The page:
The Rich Get Richer and the Poor Get Renewables: The WSSD, Energy and Women, a Malevolent Perspective


Annecke, Wendy. 2002. “The Rich Get Richer and the Poor Get Renewables: The WSSD, Energy and Women, a Malevolent Perspective.” Agenda: Empowering Women for Gender Equity 17 (52): 8–16.

Author: Wendy Annecke


"In the last say, three months, how many times have you, Bought groceries, toys, books, face cream or organic produce? Been in a car? Flown in an aeroplane? Used a washing machine? Switched on a light, computer, or cooked a meal?

And how many times have you thought about the energy component of each activity? Probably very few - because although energy is an integral part of almost every item and aspect of daily life, it is generally invisible. But it is important, sufficiently so to be one of the major themes of the World Summit on Sustainable Development (WSSD) to be held in Johannesburg in August 2002. Now I am one of those critics who believe that 'sustainable development' is an oxymoron - you know, like 'military intelligence', or 'a kindly rapist' - a contradictory term which may, on occasion, be used to good effect, but under present global conditions makes only for a lie. A lie which has become plausible, and is hard to undo. I feel the same way about the terms 'developed countries' and the 'free market' and will say a little more about the latter later Many of the powerful people in the energy sector, in which I work, contribute to this lie by engaging enthusiastically with the notion of 'energy for sustainable development' to provide poor people with modern energy, while not displaying nearly so much enthusiasm for changing the numerous unsustainable practices which affect disproportional access to resources.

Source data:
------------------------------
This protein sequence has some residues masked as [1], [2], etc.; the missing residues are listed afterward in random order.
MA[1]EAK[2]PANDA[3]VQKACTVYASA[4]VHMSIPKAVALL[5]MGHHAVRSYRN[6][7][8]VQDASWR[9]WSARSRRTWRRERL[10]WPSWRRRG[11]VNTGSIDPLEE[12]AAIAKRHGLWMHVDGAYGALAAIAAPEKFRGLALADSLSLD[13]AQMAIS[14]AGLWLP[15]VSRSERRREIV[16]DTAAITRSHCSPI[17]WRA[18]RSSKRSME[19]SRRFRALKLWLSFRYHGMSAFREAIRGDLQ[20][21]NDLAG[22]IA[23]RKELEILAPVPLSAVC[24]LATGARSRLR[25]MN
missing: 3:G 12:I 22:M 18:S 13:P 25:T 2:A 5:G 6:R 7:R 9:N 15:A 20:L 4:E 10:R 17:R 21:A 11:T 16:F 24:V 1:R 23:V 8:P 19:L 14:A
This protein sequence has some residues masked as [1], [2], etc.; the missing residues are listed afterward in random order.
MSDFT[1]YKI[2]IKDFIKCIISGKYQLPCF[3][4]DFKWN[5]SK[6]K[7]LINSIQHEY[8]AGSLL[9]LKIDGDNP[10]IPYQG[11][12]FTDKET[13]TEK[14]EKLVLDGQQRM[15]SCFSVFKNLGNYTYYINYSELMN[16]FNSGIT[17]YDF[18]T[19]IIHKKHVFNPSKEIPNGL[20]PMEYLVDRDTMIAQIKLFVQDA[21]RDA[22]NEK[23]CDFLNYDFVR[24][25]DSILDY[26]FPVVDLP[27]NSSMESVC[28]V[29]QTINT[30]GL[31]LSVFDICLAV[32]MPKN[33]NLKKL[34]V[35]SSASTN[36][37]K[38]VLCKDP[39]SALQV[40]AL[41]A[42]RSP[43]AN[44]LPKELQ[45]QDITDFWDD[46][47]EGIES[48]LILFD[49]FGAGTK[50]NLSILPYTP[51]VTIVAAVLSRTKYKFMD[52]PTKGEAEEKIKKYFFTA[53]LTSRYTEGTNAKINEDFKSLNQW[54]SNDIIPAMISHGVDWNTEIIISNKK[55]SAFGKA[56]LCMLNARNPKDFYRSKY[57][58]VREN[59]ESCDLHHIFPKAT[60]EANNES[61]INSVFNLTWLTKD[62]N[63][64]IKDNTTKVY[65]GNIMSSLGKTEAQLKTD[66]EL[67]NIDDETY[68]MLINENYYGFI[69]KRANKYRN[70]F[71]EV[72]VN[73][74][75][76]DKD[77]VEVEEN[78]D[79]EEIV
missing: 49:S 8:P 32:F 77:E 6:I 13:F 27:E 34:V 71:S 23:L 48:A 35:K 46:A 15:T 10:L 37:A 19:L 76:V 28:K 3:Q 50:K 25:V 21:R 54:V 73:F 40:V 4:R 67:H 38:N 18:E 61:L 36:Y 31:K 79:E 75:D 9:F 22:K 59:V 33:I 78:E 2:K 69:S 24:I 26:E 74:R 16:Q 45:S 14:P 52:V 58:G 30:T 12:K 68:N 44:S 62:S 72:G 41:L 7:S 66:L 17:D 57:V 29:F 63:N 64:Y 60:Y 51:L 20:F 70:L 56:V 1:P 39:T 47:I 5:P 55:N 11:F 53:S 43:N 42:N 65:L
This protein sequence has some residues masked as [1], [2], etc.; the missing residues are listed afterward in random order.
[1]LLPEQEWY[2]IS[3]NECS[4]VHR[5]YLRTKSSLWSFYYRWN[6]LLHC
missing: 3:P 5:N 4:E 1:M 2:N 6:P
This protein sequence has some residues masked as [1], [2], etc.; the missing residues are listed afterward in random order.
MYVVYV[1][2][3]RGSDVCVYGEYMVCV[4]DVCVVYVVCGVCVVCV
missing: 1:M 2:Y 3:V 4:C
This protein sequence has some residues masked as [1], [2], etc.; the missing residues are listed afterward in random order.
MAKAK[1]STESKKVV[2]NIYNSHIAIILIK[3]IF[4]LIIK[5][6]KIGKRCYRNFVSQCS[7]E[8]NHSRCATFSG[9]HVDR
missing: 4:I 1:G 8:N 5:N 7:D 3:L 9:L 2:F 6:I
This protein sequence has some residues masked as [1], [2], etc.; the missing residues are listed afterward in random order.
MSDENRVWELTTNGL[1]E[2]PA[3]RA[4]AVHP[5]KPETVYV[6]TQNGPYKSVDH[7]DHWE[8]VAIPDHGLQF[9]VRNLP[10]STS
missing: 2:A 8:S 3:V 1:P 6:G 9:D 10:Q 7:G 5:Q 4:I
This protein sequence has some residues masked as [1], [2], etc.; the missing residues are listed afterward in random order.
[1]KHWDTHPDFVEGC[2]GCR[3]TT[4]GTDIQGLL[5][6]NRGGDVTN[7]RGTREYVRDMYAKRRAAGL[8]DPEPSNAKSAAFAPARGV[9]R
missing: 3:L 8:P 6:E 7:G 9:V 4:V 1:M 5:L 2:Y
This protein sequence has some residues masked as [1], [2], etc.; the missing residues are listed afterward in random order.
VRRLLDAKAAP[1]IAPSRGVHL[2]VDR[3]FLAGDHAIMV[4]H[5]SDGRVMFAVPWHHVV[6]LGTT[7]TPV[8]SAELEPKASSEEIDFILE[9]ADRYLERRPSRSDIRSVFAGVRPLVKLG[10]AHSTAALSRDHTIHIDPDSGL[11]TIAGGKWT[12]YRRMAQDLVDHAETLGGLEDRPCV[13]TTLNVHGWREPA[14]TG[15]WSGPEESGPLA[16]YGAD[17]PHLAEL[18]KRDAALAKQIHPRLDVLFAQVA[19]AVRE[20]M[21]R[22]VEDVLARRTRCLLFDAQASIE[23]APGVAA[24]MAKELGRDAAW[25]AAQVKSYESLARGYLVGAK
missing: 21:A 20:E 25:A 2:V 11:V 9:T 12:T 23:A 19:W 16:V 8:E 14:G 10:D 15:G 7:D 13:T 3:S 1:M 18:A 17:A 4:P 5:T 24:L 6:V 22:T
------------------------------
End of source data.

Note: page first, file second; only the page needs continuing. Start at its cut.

Ease of access to energy is one of the significant markers of difference - difference between rich and poor, men and women. Some people have meals cooked for them, others flick a switch to cook a meal, and the rest light a fire or do without.The challenges presented to the WSSD by these differences are two-fold. On the one hand the concern is how to provide, by 2015, accessible energy services to half of the two-and-a-half-billion people without modern energy sources - and poor women constitute the bulk of this group. On the other hand, the concern is how to limit the damage caused by the intense energy consumption of those who use too much - and guess who constitutes the bulk of this group?" (Annecke 2002, 8).

Topics: Development, Economies, Economic Inequality, Gender, Women, Gendered Power Relations, Infrastructure, Energy

Year: 2002

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